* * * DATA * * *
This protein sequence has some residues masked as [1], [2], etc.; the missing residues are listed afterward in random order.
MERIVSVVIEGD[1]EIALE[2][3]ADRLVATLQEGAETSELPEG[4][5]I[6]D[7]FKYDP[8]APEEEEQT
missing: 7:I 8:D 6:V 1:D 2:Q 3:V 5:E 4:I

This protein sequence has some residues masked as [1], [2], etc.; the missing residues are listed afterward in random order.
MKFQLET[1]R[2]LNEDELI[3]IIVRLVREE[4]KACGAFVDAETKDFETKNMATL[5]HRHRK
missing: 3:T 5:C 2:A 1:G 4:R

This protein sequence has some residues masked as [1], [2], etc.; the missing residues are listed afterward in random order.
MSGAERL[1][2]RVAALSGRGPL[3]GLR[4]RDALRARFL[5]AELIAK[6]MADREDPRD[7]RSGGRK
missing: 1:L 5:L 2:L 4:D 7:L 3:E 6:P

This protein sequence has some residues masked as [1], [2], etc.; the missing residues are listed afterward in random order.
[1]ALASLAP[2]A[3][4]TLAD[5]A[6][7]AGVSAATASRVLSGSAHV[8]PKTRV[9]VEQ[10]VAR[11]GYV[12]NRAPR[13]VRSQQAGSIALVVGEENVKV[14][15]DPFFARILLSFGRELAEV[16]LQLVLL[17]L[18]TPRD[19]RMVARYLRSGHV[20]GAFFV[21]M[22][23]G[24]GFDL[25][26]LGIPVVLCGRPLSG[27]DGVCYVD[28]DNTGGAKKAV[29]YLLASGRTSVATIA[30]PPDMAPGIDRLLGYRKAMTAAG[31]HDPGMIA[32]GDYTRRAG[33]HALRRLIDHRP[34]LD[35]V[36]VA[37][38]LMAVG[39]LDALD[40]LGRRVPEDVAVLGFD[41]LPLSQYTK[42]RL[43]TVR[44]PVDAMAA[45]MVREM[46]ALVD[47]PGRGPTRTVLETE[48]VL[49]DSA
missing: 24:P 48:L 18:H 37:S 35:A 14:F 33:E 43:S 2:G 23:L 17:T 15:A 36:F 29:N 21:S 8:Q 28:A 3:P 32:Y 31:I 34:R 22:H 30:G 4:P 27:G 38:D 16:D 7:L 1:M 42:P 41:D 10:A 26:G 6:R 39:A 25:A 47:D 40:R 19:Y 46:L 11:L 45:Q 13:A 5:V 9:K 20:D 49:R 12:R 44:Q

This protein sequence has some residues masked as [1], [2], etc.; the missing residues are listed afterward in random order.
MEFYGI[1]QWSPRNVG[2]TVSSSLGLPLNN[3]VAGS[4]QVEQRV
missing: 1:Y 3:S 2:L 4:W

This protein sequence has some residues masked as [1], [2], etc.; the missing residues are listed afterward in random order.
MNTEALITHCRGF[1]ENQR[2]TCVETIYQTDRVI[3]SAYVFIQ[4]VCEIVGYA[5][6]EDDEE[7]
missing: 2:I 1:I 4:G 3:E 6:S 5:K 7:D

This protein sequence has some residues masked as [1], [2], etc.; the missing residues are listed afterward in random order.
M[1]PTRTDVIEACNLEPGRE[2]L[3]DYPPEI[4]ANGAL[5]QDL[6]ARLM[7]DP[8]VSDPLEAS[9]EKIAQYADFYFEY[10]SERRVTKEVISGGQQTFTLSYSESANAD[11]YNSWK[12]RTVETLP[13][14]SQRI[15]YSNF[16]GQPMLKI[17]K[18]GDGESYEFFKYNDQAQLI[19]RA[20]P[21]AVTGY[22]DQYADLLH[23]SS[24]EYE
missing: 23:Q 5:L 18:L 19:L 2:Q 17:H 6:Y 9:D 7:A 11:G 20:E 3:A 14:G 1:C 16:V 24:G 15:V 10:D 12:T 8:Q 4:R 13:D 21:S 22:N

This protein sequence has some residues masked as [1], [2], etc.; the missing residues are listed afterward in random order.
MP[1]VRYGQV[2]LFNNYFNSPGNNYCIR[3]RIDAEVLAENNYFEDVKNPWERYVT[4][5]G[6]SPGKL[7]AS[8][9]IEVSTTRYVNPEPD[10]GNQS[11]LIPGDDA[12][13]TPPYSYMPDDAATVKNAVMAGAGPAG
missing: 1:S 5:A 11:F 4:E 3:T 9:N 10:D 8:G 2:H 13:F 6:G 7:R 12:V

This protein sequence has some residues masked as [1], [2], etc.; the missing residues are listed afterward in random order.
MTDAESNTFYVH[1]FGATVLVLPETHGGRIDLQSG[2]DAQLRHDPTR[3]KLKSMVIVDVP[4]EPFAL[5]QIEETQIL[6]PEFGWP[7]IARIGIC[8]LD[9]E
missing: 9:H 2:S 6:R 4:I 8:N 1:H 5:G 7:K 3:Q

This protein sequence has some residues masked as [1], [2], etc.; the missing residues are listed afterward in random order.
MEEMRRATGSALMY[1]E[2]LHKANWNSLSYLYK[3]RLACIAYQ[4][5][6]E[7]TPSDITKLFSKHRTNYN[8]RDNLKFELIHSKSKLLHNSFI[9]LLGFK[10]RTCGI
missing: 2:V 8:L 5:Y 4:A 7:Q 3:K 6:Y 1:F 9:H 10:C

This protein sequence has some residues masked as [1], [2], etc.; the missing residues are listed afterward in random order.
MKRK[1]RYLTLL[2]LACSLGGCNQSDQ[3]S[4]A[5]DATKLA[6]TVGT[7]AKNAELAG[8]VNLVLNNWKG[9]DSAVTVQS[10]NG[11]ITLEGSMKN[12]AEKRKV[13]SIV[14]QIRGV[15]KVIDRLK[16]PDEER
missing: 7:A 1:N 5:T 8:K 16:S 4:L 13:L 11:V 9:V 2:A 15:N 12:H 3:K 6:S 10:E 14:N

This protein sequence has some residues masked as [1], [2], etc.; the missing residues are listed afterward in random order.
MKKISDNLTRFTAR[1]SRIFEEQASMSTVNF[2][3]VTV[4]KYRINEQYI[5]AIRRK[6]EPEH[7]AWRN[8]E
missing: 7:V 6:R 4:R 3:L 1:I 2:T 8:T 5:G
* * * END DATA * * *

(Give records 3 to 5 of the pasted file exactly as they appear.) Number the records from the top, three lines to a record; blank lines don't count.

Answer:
This protein sequence has some residues masked as [1], [2], etc.; the missing residues are listed afterward in random order.
MSGAERL[1][2]RVAALSGRGPL[3]GLR[4]RDALRARFL[5]AELIAK[6]MADREDPRD[7]RSGGRK
missing: 1:L 5:L 2:L 4:D 7:L 3:E 6:P

This protein sequence has some residues masked as [1], [2], etc.; the missing residues are listed afterward in random order.
[1]ALASLAP[2]A[3][4]TLAD[5]A[6][7]AGVSAATASRVLSGSAHV[8]PKTRV[9]VEQ[10]VAR[11]GYV[12]NRAPR[13]VRSQQAGSIALVVGEENVKV[14][15]DPFFARILLSFGRELAEV[16]LQLVLL[17]L[18]TPRD[19]RMVARYLRSGHV[20]GAFFV[21]M[22][23]G[24]GFDL[25][26]LGIPVVLCGRPLSG[27]DGVCYVD[28]DNTGGAKKAV[29]YLLASGRTSVATIA[30]PPDMAPGIDRLLGYRKAMTAAG[31]HDPGMIA[32]GDYTRRAG[33]HALRRLIDHRP[34]LD[35]V[36]VA[37][38]LMAVG[39]LDALD[40]LGRRVPEDVAVLGFD[41]LPLSQYTK[42]RL[43]TVR[44]PVDAMAA[45]MVREM[46]ALVD[47]PGRGPTRTVLETE[48]VL[49]DSA
missing: 24:P 48:L 18:H 37:S 35:A 14:F 33:E 43:S 2:G 23:L 17:T 15:A 36:F 29:N 21:S 8:Q 28:A 3:P 32:Y 31:I 34:R 22:H 30:G 4:P 27:G 38:D 16:D 7:L 1:M 42:P 41:D 10:A 26:G 6:R 39:A 25:A 47:D 40:R 19:Y 46:L 11:L 45:Q 13:A 5:V 9:K 20:D 49:R 12:R 44:Q

This protein sequence has some residues masked as [1], [2], etc.; the missing residues are listed afterward in random order.
MEFYGI[1]QWSPRNVG[2]TVSSSLGLPLNN[3]VAGS[4]QVEQRV
missing: 1:Y 3:S 2:L 4:W